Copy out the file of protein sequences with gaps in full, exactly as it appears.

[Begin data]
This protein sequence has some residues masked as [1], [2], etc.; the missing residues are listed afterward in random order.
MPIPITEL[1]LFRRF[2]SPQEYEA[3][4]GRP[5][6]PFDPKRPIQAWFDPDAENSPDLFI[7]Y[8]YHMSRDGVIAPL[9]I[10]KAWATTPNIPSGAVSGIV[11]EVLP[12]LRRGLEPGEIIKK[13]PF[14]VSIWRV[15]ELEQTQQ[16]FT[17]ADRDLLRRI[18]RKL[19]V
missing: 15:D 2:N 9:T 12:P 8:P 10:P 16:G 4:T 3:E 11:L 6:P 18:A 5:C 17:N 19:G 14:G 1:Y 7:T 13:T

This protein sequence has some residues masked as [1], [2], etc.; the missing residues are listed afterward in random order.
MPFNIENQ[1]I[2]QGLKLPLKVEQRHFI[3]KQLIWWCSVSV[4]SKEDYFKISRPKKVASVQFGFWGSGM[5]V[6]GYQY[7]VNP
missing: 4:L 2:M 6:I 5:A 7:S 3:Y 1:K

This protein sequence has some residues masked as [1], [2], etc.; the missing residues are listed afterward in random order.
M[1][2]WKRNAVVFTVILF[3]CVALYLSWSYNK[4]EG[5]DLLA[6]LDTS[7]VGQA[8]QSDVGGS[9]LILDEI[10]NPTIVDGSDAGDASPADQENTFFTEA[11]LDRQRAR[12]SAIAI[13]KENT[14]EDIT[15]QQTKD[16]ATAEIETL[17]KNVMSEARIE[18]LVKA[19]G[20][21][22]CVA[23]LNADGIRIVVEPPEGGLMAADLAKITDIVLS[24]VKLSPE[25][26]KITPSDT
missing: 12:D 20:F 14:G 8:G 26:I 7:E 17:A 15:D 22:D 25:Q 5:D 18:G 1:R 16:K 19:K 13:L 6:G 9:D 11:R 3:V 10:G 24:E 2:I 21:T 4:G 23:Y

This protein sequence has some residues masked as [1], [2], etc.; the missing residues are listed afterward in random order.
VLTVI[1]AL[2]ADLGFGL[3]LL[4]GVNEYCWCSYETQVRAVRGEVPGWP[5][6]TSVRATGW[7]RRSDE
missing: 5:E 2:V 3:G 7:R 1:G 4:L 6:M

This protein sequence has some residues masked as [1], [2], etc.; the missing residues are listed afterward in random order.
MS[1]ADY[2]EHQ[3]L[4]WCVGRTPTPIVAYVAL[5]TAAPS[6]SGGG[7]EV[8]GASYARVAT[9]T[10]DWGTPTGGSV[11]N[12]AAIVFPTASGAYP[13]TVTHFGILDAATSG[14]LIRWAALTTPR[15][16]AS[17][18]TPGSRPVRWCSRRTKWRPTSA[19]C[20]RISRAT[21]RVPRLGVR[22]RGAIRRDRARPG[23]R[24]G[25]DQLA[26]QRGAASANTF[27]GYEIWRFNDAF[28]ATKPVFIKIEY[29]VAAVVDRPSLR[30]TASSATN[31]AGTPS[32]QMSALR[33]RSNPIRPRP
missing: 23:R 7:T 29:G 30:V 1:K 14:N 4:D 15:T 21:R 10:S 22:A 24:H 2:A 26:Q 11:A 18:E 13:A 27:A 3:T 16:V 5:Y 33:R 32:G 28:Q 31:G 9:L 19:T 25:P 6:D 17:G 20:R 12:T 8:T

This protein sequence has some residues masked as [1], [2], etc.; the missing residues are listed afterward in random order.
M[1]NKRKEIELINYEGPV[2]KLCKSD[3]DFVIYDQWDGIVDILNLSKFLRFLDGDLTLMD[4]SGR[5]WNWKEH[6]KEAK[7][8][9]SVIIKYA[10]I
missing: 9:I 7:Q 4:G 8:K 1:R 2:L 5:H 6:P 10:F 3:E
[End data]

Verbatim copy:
This protein sequence has some residues masked as [1], [2], etc.; the missing residues are listed afterward in random order.
MPIPITEL[1]LFRRF[2]SPQEYEA[3][4]GRP[5][6]PFDPKRPIQAWFDPDAENSPDLFI[7]Y[8]YHMSRDGVIAPL[9]I[10]KAWATTPNIPSGAVSGIV[11]EVLP[12]LRRGLEPGEIIKK[13]PF[14]VSIWRV[15]ELEQTQQ[16]FT[17]ADRDLLRRI[18]RKL[19]V
missing: 15:D 2:N 9:T 12:P 8:P 10:P 16:G 4:T 3:E 11:L 6:P 18:A 5:C 17:N 19:G 14:G 1:Y 7:T 13:T

This protein sequence has some residues masked as [1], [2], etc.; the missing residues are listed afterward in random order.
MPFNIENQ[1]I[2]QGLKLPLKVEQRHFI[3]KQLIWWCSVSV[4]SKEDYFKISRPKKVASVQFGFWGSGM[5]V[6]GYQY[7]VNP
missing: 4:L 2:M 6:I 5:A 7:S 3:Y 1:K

This protein sequence has some residues masked as [1], [2], etc.; the missing residues are listed afterward in random order.
M[1][2]WKRNAVVFTVILF[3]CVALYLSWSYNK[4]EG[5]DLLA[6]LDTS[7]VGQA[8]QSDVGGS[9]LILDEI[10]NPTIVDGSDAGDASPADQENTFFTEA[11]LDRQRAR[12]SAIAI[13]KENT[14]EDIT[15]QQTKD[16]ATAEIETL[17]KNVMSEARIE[18]LVKA[19]G[20][21][22]CVA[23]LNADGIRIVVEPPEGGLMAADLAKITDIVLS[24]VKLSPE[25][26]KITPSDT
missing: 12:D 20:F 14:G 8:G 26:I 7:E 17:A 15:D 22:D 25:Q 5:D 18:G 1:R 16:K 19:K 13:L 6:G 9:D 11:R 3:V 10:G 24:E 2:I 21:T 4:G 23:Y

This protein sequence has some residues masked as [1], [2], etc.; the missing residues are listed afterward in random order.
VLTVI[1]AL[2]ADLGFGL[3]LL[4]GVNEYCWCSYETQVRAVRGEVPGWP[5][6]TSVRATGW[7]RRSDE
missing: 5:E 2:V 3:G 7:R 1:G 4:L 6:M

This protein sequence has some residues masked as [1], [2], etc.; the missing residues are listed afterward in random order.
MS[1]ADY[2]EHQ[3]L[4]WCVGRTPTPIVAYVAL[5]TAAPS[6]SGGG[7]EV[8]GASYARVAT[9]T[10]DWGTPTGGSV[11]N[12]AAIVFPTASGAYP[13]TVTHFGILDAATSG[14]LIRWAALTTPR[15][16]AS[17][18]TPGSRPVRWCSRRTKWRPTSA[19]C[20]RISRAT[21]RVPRLGVR[22]RGAIRRDRARPG[23]R[24]G[25]DQLA[26]QRGAASANTF[27]GYEIWRFNDAF[28]ATKPVFIKIEY[29]VAAVVDRPSLR[30]TASSATN[31]AGTPS[32]QMSALR[33]RSNPIRPRP
missing: 23:R 7:T 29:G 30:V 1:K 14:N 4:D 15:T 21:R 10:S 22:A 24:H 2:A 26:Q 11:A 18:E 13:A 27:A 3:T 16:V 5:Y 33:R 32:G 28:Q 31:G 9:L 19:T 25:P 6:D 17:G 20:R 12:T 8:T

This protein sequence has some residues masked as [1], [2], etc.; the missing residues are listed afterward in random order.
M[1]NKRKEIELINYEGPV[2]KLCKSD[3]DFVIYDQWDGIVDILNLSKFLRFLDGDLTLMD[4]SGR[5]WNWKEH[6]KEAK[7][8][9]SVIIKYA[10]I
missing: 9:I 7:Q 4:G 8:K 1:R 2:L 5:H 6:P 10:F 3:E